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You may overlook these pneumonia symptoms
72% of misdiagnoses occur in ED
Smoking, lung diseases, and chest X-ray abnormalities may result in your ED patient being diagnosed with bronchitis, flu, pleurisy, costochondritis, and upper respiratory infection, when he or she actually has pneumonia, says Carrie April, RN, BSN, an ED nurse at St. John's Mercy Medical Center in St. Louis, MO.
"Patients can be discharged from the hospital with these diagnoses, allowing the pneumonia to increase in severity," says April.
It is especially important to note all patients with a productive cough of discolored phlegm, fever, shaking, and chills, says April. Elderly and/or immune-compromised patients are at high risk for getting pneumonia, she warns.
"If misdiagnosed or undiagnosed, this population can become septic," she says. "Sepsis is a serious, life-threatening illness that will require critical care from a team of multi-disciplinary professionals."
Of 127 patients diagnosed with pneumonia at Henry Ford Hospital in Detroit between December 2008 and December 2009, and readmitted within 30 days of a previous hospitalization, 92 were misdiagnosed with health care-associated pneumonia. Of this group, 72% of the misdiagnoses occurred in the ED (see reference #1).
Hiren Pokharna, MD, MPH, the study's lead author and an infectious disease physician at Henry Ford, says that ED nurses should have a high clinical suspicion for pneumonia.
Be aware of the Centers for Disease Control and Prevention/National Healthcare Safety Network surveillance criteria for pneumonia, advises Pokharna. (see reference #2) "That way, whenever a patient presents, you can determine more closely if the patient fulfills criteria for pneumonia," he says.
Be aware of the conditions associated with misdiagnosis, adds Pokharna. "Another sub-study that we conducted suggests that most of the cases misdiagnosed as pneumonia were chronic obstructive pulmonary disorder exacerbation, congestive heart failure exacerbation, or tracheobronchitis," he says.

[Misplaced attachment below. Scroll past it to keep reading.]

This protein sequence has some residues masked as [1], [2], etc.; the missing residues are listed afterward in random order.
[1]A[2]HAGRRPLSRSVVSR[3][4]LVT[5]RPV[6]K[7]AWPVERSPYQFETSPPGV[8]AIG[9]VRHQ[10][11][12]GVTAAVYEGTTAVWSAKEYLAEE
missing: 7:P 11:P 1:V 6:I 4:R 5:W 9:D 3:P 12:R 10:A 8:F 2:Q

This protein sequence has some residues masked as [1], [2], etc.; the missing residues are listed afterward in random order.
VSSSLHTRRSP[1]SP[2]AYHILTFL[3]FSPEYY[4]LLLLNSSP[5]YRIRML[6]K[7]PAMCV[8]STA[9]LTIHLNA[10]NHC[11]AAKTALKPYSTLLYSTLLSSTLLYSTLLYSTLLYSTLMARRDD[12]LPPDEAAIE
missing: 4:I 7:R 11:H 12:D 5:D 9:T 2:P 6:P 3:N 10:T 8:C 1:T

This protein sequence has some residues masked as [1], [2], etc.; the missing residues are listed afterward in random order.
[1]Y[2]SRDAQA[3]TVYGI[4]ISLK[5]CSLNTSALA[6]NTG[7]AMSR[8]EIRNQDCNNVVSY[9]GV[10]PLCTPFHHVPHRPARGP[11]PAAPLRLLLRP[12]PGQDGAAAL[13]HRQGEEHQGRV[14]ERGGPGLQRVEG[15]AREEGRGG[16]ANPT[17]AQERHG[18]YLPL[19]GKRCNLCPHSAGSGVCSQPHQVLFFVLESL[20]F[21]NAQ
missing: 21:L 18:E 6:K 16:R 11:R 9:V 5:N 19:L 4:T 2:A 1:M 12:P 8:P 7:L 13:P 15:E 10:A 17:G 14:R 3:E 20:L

April recommends advocating for appropriate diagnostic tests in the ED, and using triage protocols to speed care. If a chest X-ray is ordered by the ED nurse, the radiologists can confirm a diagnosis, and antibiotics can be started immediately, she explains. "Advocate for the patient, should you feel that there is a misdiagnosis," she adds.
Ask your patient if he or she has been recently discharged from the hospital. "Hospitalized patients are at high risk for developing nosocomial infections, such as pneumonia," says April. (See related story on assessment of pneumonia, and clinical tip on chest X-rays, below.)
For more information on caring for pneumonia patients in the ED, contact:
Carrie April, RN, BSN, Emergency Department, St. John's Mercy Medical Center, St. Louis, MO. Phone: (314) 251-6090. Fax: (314) 251-7622. E-mail: firstname.lastname@example.org.
Suzanne Watson, RN, Emergency Department, Nebraska Medical Center, Omaha. Phone: (800) 922-0000. E-mail: email@example.com.
Identify pneumonia patient's true status
If your pneumonia patient is misdiagnosed, he or she could become a lot sicker and possibly need an extended hospital stay, warns Suzanne Watson, RN, ED manager at the Nebraska Medical Center in Omaha. "Unfortunately, there are still patients who die from pneumonia each year," she adds.
Carefully assess your patient's status, advises Watson, including temperature, lung sounds, oxygen saturations, signs of increased work of breathing, and retractions.
An inadequate patient history can lead to a misdiagnosis, says Watson. "Listen to what your patient is telling you, both verbally and visually," she says. "Do a complete set of vital signs, including a temperature."
Find out the length of the illness, any impact on the patient's ability to perform daily activities, and the temperature, color, and moistness of the patient's skin, says Watson. "Those are all cues to the severity of the patient's illness," she says.
Ask your patient if he or she took any antipyretics, adds Watson. "They may be afebrile in the ED because they just took [acetaminophen] or [ibuprofen] at home," she says. "Listen to lung sounds, and get an oxygen saturation. Look for retractions and any signs of cyanosis."
Admitted patients who are diagnosed with community-acquired pneumonia have a decreased mortality rate if the appropriate antibiotics are given within six hours of presentation and blood cultures are obtained prior to the antibiotic therapy, notes Watson.
"This is part of the core measure for treatment of pneumonia, which was established as best practice by the Centers for Medicare and Medicaid Services," says Watson. "This is something we track."
Don't be fooled by normal chest X-ray
Pneumonia may be misdiagnosed in your ED patient because the chest X-ray comes back essentially normal, says Suzanne Watson, RN, ED manager at the Nebraska Medical Center in Omaha.
A chest CT may be done if the ED physician is working the patient up for possible pulmonary embolism, or has a high clinical suspicion that the patient has pneumonia, she explains. "There have been times that the pneumonia is diagnosed via the chest CT, but the chest X-ray was read as normal," reports Watson.